NDVI Explained

A simple overview of how drones are used in the farming industry to provide aerial imagery to create NDVI maps to improve crop yields, reduce farming costs, protect the environment and quantify crop damage insurance claims

The FAA recognizes that drones are essential to increasing the productivity of farmlands. Small drones pose a limited risk of injuring people, other aircraft, and property. Thus FAA approval to use drones for farming is coming soon.

Probable FAA policies will revolve around safety, primarily collision avoidance.

  • Daylight operation
  • LOS (Line of Sight) Operation
  • 400' Ceiling
  • Various safety devices, pilot and aircraft certifications, training, safety protocols, etc.

Agronomists using drones to assist their recommendations for fertilizer and pesticide application can improve the bottom line to farmers by as much as 15%, and help the environment as well.

The world's farmers must increase yields to feed the world's rapidly growing population. Drones are the latest technological advancement to assist in increasing crop yields while lowering pollution and costs.

Large fields and tall crops are extremely difficult to assess from the ground. Drones provide aerial access at a relatively low cost.

Agronomists operate the drones themselves or hire local drone service providers to fly the fields.

Normalized Difference Vegetation Index (NDVI) is an extremely important tool to determine if crops are stressed. NDVI compares bands of light to accurately determine plant stress. This is state of the art technology. Wikipedia explains NDVI in detail.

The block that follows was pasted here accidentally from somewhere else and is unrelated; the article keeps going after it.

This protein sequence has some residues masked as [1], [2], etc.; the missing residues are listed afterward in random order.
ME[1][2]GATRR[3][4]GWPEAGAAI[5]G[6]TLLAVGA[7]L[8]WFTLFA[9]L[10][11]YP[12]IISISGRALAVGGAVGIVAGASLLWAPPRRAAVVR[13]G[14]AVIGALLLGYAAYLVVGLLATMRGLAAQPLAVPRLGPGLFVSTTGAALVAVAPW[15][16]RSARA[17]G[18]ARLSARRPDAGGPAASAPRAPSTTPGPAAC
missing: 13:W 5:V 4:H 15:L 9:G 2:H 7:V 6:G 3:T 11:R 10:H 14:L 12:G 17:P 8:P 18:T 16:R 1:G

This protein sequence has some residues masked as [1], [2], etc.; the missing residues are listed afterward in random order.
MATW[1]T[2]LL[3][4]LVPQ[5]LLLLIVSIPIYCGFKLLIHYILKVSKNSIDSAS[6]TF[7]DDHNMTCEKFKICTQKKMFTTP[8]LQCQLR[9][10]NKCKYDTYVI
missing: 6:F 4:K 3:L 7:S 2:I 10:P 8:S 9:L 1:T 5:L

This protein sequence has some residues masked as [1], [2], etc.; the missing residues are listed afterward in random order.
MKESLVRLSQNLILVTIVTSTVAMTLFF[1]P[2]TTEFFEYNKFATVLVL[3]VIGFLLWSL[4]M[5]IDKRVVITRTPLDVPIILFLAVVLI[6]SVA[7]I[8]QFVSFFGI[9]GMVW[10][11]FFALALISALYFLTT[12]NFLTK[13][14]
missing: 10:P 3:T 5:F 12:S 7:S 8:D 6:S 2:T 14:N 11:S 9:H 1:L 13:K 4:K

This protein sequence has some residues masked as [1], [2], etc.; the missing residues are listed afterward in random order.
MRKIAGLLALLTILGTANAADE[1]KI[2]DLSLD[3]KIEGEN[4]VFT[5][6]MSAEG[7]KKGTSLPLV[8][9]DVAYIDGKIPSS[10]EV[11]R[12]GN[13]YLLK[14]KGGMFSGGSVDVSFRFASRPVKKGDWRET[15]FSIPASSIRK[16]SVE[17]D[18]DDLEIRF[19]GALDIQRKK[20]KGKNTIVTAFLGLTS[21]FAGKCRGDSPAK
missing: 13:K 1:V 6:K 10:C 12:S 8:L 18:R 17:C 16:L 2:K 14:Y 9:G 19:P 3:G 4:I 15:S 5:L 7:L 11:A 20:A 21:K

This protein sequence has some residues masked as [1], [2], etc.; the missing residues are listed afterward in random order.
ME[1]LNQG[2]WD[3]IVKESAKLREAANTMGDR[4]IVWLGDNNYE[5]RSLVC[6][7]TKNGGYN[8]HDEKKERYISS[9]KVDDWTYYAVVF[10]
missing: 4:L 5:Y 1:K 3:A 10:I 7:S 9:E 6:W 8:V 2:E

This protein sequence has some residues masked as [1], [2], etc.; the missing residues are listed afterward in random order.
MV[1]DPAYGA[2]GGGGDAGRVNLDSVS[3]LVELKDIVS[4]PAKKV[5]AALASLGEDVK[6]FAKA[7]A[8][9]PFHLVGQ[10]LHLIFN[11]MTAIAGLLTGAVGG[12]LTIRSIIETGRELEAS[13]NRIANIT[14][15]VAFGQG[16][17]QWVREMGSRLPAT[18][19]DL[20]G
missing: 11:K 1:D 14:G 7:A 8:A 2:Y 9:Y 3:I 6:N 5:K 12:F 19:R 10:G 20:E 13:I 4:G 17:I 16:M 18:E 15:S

Photos directly from the onboard NDVI compatible camera are unusable as is. The photos must undergo special processing.

First, individual photos are stitched together to make one large photo. Online processors are used for this operation due to the high cost and complexity of the hardware and software.

The high quality single image is converted to a NDVI image. NDVI processing software is inexpensive and easy to use though the same online processors who stitched the photos offer this service inexpensively.

The agronomist uses both the normal and the NDVI images with more traditional methods to assess plant stress.

Plant stress can be detected well before it can be seen with the naked eye as well as after obvious damage is apparent.

The agronomist then performs "ground truthing" combined with other traditional methods to verify the NDVI data and determine the cause of the stress. Often the agronomist physically walks into the field and looks at the plants where the NDVI has identified problem areas.